Unfortunately the stroke pain has thrown a spanner in the works of my recovery and it not being managed properly by my doctor, but thanks to help of the lady from stroke association, I’ve just been told that I’ll be hearing from stroke consultant very soon, and she’s very confident it will be under control in the near future. When it is under control. I’m hoping it will lead to me driving again and gaining more independence. If that happens the all being well it will lead to other things, including going back to work :+1:


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@stokiejoey the Stroke Association Support Workers are great aren’t they. The one that I’ve been dealing with has unlocked some things with my stroke consultant & my GP. Something I never expected they could do but am very grateful to her for all her help.

Really hope your pain can be brought under control soon. New horizons are on their way.


Thank you. Yeah The stroke association and lady who’s been helping me have and are continuing to be amazing, as is my wife and our 2 teenage daughters. The impact it’s had on my family has been horrendous. We had to cancel a family holiday last year, can’t make any plans for a holiday this year, or plan for days out. Me and wife love live music ( though she doesn’t want to see Level 42 with me again, which I understand cos I’m obsessed with them :wink:) but any plans to see live music are currently on hold cos we can’t book anything not knowing who quick or slow my recovery might be

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For sure a stroke doesn’t just affect the syroke survivor but all those around us too. My family & friends have been amazing & i certainly don’t take of that for granted.

Everyone’s situation is different but we decided not to cancel out holiday last year. Whilst it was difficult i am very glad we did it. We used all the help that was available to us (e.g. airport assistance) & didn’t plan anything much whilst we were there but it did us both good. Maybe you could look at doing something this year? It might not be easy or exactly what you want to do but there is so much help out there these days & companies specifically for people with disabilities.


We were due to go Cornwall last August. Not sure what’s happening this year but summer holiday is looking extremely unlikely, but haven’t ruled out going away in autumn. Have to see what happens. This time last year, things were looking good for us after a tough few months, then in an instant, when I collapsed at home, everything went tits up and our lives were turned upside down. Never know what’s around the corner, and after the amazing progress I made in those first few months, and a how the progress has slowed considerably since, I really don’t know what will happen rest of this year.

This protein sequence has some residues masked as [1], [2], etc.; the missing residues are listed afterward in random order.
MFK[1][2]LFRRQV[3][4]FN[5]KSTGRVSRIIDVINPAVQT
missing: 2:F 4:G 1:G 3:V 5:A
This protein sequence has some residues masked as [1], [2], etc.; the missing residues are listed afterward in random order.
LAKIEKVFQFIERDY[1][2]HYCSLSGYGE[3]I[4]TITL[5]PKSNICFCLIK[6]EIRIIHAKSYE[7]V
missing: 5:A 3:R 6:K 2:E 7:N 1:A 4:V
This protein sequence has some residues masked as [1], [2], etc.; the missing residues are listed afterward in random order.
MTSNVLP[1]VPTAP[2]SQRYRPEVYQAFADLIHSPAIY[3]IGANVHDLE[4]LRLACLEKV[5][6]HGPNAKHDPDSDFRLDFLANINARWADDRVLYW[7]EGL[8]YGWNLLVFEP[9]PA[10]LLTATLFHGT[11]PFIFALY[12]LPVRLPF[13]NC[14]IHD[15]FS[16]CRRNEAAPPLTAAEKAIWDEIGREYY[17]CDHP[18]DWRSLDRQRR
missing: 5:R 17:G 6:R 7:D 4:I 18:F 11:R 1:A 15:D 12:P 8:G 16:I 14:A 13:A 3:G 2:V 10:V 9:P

The first step is to find a medication that will get this stroke pain under control. :+1::crossed_fingers::crossed_fingers:

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Hi Joey
I started off on doses of just one medication and then moved to lowish doses of two. Right now I’m on 3 x 75mg of pregablin and 30mg of amitriptyline.
I have found it very difficult to get used to the higher doses. Zombie like, thick head, very sleepy. With this current set up, not too bad for first 3 weeks but for the last couple of days, difficult to stay awake. The pain sensation is a bit reduced though, stiffness, pins n needles and numbness still there.
I think the aim is if at its worst pain wise it’s 7 out of 10 to try to get it down to 2 or 3.

I don’t think this is temporary. What I’m hoping is it might become more of a background feeling that is low enough so I can learn to live with it.

What is really odd, I can feel pretty awful but can still set decent times on my exercise bike. So it is very much a sensation,it’s not real as it would be with a contact injury. There are other times when I know I can power through it if that makes sense, the strength is there to overcome it.

The NHS pain clinic, if I can ever get an appointment, will offer up to 6 sessions of accupuncture. There is an MS charity in Bristol which offers hypnosis at a much reduced rate, about half of everyone else so going to try that towards end of next month.

I don’t have a stroke consultant or nurse. All my medicine changes are via the local pharmacist. Regular contact every 3 or 4 weeks to see how it’s going or how to try next combination.

I think when people state that things will get better over time,they don’t have cpsp. May be it will improve in time. I have noticed each time I wake up it feels much better but movement or stress fires it up. If I focus on an exercise it’s not so bad.

Let me know if you find any improvements ? I would definitely suggest the pharmacist route for progress.
Hope this helps.


Thanks for the reply Nigel. Still waiting on letter to see stroke consultant, but been told by stroke association lady it should be soon and she’s pretty hopeful the CPSP will get sorted
I’m so desperate to drive again ( I know work and everything else will follow) mentally I feel with it. Physically I’m not far off where I want to be, just need a little more strength in knee , ankle and arm, but I can’t drive until the stroke pain has eased to the point where pressing the clutch and holding the gear stick doesn’t hurt.
I suffered nerve pain a few years ago with neuralgia and took tegretol, which worked really
well and disappeared, however I know this is different

I’ll post again when I’ve seen consultant

All the best


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I found this today. This is a review of lots of reviews. Given this is saying that pregablin, gabapentin and amitriptyline don’t work, why are these the drugs everyone is given ?
It also confirms that acupuncture has been shown to reduce pain.

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Well I’ve now got a hospital appointment later this month. Just bloody hope it gets sorted :crossed_fingers::pray:

We have rung the pain clinic in Bristol who are now processing referrals from January.
Mine was in Feb so got a few weeks to wait yet.

Oh for a properly funded NHS.

The pain clinic does seem the place to be. The neurology consultant was nice but other than throwing more drugs at it (which I can’t tolerate and seem of low value) I didn’t gain much.